Less snow falling from the sky also means less snow accumulating in the snowpack, a deep, persistent layer of snow that builds up during the winter. It is crucial to the water supply because it acts as a natural reservoir, storing water as snow during wet times and then releasing it as snowmelt when water is harder to come by, Jessica Lundquist, a professor of environmental engineering at the University of California, told CNN. University of Washington.

The threat to water supplies from declining snowfall is more pronounced in climates subject to more extreme precipitation cycles, such as the Mediterranean climate found in California and other parts of the western United States, Lundquist said.

“California is the model: it doesn’t rain in the summer in California, so the runoff from snowmelt, the snow that waits and runs off later in the season, is absolutely essential for all ecosystems, all agriculture, all cities. or anyone who wants water during the dry season,” Lundquist told CNN.

Snowpack provides water for more than 50% of the water supply in the arid West, according to a 2017 study. The same study predicted that snow levels in the West would continue to decline by more than a third by 2100 in a scenario of high increase in pollution that warms the planet.

As the map shows, the decline in snowfall over the past 50 years has been particularly pronounced in parts of the western United States. This trend is in line with other studies that have shown a decrease in snow cover in more than 90% of the western sites where it is measured.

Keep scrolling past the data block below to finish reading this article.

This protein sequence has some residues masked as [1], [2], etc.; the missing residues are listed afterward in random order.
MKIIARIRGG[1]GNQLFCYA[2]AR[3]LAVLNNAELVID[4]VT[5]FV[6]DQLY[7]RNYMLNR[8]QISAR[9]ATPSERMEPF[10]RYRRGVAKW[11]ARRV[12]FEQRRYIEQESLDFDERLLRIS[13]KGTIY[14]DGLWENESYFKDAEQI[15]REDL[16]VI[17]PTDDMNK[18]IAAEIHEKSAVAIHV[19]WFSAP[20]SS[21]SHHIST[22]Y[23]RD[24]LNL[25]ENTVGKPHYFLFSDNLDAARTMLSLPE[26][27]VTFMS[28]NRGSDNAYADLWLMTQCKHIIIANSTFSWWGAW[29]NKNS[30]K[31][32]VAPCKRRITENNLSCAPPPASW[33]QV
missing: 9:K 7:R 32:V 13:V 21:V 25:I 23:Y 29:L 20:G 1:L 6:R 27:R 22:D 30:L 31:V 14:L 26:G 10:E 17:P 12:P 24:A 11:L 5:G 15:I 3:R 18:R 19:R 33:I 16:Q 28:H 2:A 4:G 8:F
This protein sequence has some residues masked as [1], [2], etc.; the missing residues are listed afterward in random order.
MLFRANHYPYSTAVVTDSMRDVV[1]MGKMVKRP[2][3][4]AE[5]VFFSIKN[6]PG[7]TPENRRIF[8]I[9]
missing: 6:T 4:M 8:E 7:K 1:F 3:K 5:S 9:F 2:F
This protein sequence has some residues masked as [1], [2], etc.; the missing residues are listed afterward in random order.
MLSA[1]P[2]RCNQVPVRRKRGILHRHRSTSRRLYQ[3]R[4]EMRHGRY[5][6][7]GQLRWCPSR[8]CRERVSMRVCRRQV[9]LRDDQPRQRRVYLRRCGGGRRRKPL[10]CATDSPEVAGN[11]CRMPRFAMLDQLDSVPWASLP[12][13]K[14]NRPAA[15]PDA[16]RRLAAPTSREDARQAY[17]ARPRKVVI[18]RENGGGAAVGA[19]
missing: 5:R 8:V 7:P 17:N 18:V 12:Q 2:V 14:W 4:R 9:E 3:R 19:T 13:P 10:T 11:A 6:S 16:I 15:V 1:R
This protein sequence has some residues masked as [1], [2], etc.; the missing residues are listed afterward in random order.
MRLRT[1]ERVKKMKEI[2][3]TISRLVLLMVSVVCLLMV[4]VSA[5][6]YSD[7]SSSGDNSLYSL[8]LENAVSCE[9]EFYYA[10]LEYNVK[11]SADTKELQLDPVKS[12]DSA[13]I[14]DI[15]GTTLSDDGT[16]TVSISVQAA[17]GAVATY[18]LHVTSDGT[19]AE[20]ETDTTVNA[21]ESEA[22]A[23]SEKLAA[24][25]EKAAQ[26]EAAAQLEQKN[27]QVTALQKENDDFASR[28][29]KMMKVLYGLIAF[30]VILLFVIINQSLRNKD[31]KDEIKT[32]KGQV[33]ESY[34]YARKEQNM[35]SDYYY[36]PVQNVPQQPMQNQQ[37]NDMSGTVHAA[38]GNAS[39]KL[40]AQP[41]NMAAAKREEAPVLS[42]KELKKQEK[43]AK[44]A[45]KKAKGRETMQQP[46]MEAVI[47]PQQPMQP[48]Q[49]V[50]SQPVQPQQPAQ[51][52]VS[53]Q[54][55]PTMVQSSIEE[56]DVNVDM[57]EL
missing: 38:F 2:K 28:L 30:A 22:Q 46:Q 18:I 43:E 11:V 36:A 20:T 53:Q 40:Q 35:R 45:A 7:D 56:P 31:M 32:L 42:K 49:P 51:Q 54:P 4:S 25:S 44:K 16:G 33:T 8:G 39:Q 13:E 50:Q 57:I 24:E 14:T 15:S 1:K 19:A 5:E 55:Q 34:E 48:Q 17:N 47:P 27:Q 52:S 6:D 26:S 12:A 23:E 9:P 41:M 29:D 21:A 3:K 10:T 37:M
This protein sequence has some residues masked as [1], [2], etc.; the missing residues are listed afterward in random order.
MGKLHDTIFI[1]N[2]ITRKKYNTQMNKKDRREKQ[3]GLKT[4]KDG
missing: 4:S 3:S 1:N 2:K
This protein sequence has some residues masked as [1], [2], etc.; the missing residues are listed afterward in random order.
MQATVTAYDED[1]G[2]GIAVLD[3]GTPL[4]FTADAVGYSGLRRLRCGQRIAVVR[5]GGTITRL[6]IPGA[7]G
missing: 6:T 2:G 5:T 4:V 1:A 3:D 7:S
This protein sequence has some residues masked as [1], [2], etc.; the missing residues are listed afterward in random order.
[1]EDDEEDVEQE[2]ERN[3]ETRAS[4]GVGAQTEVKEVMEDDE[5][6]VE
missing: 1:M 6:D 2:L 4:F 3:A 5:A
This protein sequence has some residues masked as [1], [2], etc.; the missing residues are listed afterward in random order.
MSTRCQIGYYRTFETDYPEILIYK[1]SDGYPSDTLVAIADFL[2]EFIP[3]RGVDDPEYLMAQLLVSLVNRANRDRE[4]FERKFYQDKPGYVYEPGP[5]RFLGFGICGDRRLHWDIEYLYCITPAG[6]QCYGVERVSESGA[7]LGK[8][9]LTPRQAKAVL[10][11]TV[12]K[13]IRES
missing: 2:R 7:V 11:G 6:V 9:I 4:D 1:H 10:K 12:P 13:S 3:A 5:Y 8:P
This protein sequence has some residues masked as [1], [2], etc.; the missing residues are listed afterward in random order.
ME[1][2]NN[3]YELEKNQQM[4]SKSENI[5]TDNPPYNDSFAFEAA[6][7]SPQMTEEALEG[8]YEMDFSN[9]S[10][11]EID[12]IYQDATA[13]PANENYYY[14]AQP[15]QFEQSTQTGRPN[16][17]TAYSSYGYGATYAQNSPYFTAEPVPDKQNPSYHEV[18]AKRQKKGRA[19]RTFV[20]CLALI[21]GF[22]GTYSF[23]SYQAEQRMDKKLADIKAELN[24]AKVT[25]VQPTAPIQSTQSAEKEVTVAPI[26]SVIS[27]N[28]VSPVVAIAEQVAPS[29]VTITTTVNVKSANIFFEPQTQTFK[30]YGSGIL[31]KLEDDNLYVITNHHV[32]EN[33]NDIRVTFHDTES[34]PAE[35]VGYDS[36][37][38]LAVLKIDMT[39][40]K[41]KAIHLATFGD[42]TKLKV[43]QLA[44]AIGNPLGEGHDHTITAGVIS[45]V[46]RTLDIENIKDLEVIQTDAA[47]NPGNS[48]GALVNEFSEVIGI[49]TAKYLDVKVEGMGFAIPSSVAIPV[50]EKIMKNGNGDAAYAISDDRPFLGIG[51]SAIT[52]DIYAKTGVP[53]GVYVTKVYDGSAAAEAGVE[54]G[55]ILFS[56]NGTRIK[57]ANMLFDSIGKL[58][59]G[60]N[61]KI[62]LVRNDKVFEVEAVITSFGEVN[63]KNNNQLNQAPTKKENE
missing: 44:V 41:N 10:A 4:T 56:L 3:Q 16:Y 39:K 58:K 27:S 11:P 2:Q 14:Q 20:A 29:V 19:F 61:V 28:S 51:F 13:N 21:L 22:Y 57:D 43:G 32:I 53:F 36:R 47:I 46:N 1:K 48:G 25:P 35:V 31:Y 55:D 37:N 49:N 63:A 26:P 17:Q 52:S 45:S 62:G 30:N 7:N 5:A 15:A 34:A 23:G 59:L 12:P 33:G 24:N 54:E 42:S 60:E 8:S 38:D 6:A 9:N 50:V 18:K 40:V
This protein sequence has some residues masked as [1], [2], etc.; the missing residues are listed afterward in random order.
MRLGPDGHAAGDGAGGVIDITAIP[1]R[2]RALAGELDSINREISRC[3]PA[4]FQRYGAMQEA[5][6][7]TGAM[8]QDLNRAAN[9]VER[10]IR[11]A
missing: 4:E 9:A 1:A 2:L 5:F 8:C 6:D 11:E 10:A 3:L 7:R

The increase in snowfall in the Northeast seen on the maps illustrates the complicated nature of changing precipitation patterns with climate change, scientists told CNN.

“While the overall snowfall trend was positive, the snowfall days per year trend is negative,” Brettschneider told CNN. This means more snow was falling on fewer days, which could be a sign of more extreme snowfall predicted along with climate change.

“The likelihood of extreme snowfall actually increases with global warming and that’s because as we warm our atmosphere, the ability of the atmosphere to be a reservoir of moisture increases,” Mankin told CNN. “So you get this compensatory response where extreme snowfall can actually increase with global warming.”